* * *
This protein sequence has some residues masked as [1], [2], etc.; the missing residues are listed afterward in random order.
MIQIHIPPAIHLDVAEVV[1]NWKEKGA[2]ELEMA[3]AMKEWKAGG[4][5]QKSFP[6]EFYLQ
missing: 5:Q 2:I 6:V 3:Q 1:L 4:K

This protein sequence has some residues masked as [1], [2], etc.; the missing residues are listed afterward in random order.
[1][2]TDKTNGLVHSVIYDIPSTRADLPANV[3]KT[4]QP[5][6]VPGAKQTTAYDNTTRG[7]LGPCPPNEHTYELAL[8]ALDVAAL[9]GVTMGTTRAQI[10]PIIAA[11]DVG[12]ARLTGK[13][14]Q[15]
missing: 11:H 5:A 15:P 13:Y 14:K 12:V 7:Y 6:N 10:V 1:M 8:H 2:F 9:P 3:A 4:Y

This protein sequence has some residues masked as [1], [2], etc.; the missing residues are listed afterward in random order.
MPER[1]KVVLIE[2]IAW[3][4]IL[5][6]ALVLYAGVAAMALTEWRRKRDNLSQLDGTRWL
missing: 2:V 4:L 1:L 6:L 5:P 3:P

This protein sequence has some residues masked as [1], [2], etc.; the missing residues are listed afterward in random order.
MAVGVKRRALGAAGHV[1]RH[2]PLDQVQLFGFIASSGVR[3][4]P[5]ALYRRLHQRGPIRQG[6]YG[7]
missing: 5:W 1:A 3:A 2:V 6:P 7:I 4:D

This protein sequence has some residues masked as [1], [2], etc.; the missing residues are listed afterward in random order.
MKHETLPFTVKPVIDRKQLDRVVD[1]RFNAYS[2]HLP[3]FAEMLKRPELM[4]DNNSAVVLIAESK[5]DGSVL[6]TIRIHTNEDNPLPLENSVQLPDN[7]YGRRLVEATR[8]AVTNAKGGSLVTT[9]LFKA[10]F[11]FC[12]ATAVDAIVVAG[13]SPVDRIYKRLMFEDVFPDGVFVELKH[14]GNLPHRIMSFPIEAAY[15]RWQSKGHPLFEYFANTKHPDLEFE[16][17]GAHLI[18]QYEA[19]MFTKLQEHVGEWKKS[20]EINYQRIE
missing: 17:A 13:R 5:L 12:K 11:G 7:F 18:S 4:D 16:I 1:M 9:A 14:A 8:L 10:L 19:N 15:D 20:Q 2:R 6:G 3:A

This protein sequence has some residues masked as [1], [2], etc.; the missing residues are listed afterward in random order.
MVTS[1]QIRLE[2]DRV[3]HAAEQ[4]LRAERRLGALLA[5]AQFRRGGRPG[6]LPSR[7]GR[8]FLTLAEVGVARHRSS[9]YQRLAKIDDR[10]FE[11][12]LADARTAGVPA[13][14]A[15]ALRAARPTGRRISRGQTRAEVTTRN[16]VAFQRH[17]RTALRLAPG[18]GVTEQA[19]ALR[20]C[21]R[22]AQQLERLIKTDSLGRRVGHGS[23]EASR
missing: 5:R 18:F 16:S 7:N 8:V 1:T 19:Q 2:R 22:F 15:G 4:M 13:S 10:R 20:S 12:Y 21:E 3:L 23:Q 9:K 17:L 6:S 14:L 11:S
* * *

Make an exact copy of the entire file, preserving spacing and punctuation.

This protein sequence has some residues masked as [1], [2], etc.; the missing residues are listed afterward in random order.
MIQIHIPPAIHLDVAEVV[1]NWKEKGA[2]ELEMA[3]AMKEWKAGG[4][5]QKSFP[6]EFYLQ
missing: 5:Q 2:I 6:V 3:Q 1:L 4:K

This protein sequence has some residues masked as [1], [2], etc.; the missing residues are listed afterward in random order.
[1][2]TDKTNGLVHSVIYDIPSTRADLPANV[3]KT[4]QP[5][6]VPGAKQTTAYDNTTRG[7]LGPCPPNEHTYELAL[8]ALDVAAL[9]GVTMGTTRAQI[10]PIIAA[11]DVG[12]ARLTGK[13][14]Q[15]
missing: 11:H 5:A 15:P 13:Y 14:K 12:V 7:Y 6:N 10:V 1:M 8:H 2:F 9:P 3:A 4:Y

This protein sequence has some residues masked as [1], [2], etc.; the missing residues are listed afterward in random order.
MPER[1]KVVLIE[2]IAW[3][4]IL[5][6]ALVLYAGVAAMALTEWRRKRDNLSQLDGTRWL
missing: 2:V 4:L 1:L 6:L 5:P 3:P

This protein sequence has some residues masked as [1], [2], etc.; the missing residues are listed afterward in random order.
MAVGVKRRALGAAGHV[1]RH[2]PLDQVQLFGFIASSGVR[3][4]P[5]ALYRRLHQRGPIRQG[6]YG[7]
missing: 5:W 1:A 3:A 2:V 6:P 7:I 4:D

This protein sequence has some residues masked as [1], [2], etc.; the missing residues are listed afterward in random order.
MKHETLPFTVKPVIDRKQLDRVVD[1]RFNAYS[2]HLP[3]FAEMLKRPELM[4]DNNSAVVLIAESK[5]DGSVL[6]TIRIHTNEDNPLPLENSVQLPDN[7]YGRRLVEATR[8]AVTNAKGGSLVTT[9]LFKA[10]F[11]FC[12]ATAVDAIVVAG[13]SPVDRIYKRLMFEDVFPDGVFVELKH[14]GNLPHRIMSFPIEAAY[15]RWQSKGHPLFEYFANTKHPDLEFE[16][17]GAHLI[18]QYEA[19]MFTKLQEHVGEWKKS[20]EINYQRIE
missing: 17:A 13:R 5:L 12:K 11:G 7:F 18:S 4:D 16:I 1:M 9:A 14:A 8:L 10:L 19:N 15:D 20:Q 2:R 6:G 3:A

This protein sequence has some residues masked as [1], [2], etc.; the missing residues are listed afterward in random order.
MVTS[1]QIRLE[2]DRV[3]HAAEQ[4]LRAERRLGALLA[5]AQFRRGGRPG[6]LPSR[7]GR[8]FLTLAEVGVARHRSS[9]YQRLAKIDDR[10]FE[11][12]LADARTAGVPA[13][14]A[15]ALRAARPTGRRISRGQTRAEVTTRN[16]VAFQRH[17]RTALRLAPG[18]GVTEQA[19]ALR[20]C[21]R[22]AQQLERLIKTDSLGRRVGHGS[23]EASR
missing: 5:R 18:F 16:S 7:N 8:V 1:T 19:Q 2:R 22:F 15:G 4:M 13:S 10:R 20:S 12:Y 21:E 3:L 23:Q 9:K 17:L 6:S 14:L 11:S